Leonardo da Vinci contributed greatly to the fields of art, science and invention during the Italian Renaissance. He is best known for painting the “Mona Lisa" and “The Last Supper." He was an investigator of topics such as botany, aerodynamics, zoology, geology, hydrodynamics, flight, human anatomy and optics.
Leonardo da Vinci was trained with an architectural and technical eye, and he had a great understanding of machines and gears. In his notebooks, he sketched ideas for new machines which weren’t actually invented until hundreds of years after his time. These include parachutes, helicopters, army tanks, airplanes and an underwater breathing apparatus. He was a military engineer who made contributions to the advancement of weapon design. He studied water and had ideas for canals, steam-powered cannons and waterwheels.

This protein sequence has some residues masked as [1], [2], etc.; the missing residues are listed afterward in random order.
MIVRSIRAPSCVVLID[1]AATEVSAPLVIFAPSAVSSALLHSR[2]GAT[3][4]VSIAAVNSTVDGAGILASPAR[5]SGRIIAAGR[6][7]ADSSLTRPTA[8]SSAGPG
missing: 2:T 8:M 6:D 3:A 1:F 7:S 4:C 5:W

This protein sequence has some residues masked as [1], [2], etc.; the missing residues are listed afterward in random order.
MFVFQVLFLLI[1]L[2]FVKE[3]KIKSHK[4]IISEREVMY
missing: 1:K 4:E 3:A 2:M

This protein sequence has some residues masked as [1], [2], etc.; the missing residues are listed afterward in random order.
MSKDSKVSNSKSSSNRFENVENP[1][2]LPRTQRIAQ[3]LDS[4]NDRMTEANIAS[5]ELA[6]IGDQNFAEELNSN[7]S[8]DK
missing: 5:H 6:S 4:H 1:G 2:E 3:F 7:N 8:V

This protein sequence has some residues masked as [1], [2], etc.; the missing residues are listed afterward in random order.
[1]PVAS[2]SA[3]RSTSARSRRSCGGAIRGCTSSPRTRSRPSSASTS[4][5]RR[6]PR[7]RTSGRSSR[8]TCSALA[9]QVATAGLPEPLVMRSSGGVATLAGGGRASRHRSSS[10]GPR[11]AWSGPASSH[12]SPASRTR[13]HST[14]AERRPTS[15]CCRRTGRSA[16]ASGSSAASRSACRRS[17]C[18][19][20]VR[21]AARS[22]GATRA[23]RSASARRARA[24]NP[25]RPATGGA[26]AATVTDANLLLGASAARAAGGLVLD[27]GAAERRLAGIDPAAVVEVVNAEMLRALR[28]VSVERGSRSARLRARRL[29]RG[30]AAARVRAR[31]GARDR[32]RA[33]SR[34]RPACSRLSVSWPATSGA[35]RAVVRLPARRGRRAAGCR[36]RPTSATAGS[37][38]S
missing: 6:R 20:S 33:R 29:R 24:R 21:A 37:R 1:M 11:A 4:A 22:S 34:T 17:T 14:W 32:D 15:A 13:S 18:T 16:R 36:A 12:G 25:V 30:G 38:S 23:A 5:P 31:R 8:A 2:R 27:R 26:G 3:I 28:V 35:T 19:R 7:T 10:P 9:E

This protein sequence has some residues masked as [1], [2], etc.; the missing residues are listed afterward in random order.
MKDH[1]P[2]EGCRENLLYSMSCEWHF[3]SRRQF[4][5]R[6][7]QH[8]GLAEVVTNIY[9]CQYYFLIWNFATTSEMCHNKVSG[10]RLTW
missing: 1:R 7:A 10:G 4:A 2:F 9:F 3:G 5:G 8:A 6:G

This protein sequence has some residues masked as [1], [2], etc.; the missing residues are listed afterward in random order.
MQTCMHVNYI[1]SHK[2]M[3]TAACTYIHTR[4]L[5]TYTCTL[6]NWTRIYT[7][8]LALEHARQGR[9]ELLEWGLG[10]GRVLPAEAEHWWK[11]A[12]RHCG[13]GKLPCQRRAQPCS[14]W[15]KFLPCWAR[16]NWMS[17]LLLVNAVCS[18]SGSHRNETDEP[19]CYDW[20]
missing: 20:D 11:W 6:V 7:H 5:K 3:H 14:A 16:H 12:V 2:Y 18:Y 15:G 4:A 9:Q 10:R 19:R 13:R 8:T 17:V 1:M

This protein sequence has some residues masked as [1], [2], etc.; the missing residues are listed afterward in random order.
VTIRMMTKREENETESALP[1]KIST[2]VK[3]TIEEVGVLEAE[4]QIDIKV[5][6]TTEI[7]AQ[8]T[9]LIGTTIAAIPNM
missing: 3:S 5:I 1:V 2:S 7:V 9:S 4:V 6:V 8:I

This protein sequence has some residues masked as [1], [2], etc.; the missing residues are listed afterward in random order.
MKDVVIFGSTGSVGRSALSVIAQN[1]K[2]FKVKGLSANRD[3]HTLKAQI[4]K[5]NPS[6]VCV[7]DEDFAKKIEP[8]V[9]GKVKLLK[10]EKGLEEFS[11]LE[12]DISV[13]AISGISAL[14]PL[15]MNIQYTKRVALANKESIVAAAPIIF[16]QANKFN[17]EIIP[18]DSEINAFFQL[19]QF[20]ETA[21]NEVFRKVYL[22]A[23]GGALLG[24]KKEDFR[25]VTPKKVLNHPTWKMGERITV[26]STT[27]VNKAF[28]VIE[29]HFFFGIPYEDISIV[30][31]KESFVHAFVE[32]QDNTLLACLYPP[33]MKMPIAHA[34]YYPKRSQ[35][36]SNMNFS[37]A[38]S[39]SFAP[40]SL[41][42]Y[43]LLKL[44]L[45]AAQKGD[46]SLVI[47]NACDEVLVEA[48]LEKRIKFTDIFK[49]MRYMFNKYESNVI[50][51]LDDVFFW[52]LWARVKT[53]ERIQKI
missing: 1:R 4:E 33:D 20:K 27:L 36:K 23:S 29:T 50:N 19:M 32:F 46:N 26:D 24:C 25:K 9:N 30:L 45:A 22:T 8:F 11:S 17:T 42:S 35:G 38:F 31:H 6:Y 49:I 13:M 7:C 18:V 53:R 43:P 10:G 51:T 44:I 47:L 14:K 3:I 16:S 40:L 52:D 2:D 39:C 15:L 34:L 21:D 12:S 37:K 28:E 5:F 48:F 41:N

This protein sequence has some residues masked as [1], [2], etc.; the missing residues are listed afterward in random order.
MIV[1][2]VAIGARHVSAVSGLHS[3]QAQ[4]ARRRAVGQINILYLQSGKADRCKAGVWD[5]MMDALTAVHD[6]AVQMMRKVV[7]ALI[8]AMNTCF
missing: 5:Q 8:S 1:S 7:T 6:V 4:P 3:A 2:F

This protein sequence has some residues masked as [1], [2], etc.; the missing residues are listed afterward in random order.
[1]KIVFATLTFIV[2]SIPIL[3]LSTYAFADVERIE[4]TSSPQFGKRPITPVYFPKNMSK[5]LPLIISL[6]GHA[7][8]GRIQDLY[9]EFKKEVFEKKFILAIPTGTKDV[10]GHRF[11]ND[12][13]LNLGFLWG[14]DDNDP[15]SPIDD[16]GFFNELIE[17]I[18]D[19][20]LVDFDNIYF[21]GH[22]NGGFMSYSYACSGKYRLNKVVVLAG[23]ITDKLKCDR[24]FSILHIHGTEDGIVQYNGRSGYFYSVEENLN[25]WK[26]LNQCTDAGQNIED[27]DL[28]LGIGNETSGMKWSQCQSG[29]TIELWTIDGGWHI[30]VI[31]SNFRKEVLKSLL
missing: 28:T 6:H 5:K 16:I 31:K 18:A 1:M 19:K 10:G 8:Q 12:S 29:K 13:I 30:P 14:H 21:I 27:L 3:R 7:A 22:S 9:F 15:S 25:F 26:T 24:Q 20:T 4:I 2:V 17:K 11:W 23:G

Leonardo da Vinci's "Vitruvian Man," which is a drawing of a man with his limbs outstretched inside a square and a circle, shows his perceptions of geometrical proportion. He studied the sun and moon, stars, fossils and light. His knowledge of human anatomy helped him paint realistic figures.
As an artist, he used linear perspective and realistic subjects. He understood that three-dimensional objects are characterized by light and shadow, a technique known as chiaroscuro. He understood receding distances and depth and believed that art should portray the laws of nature.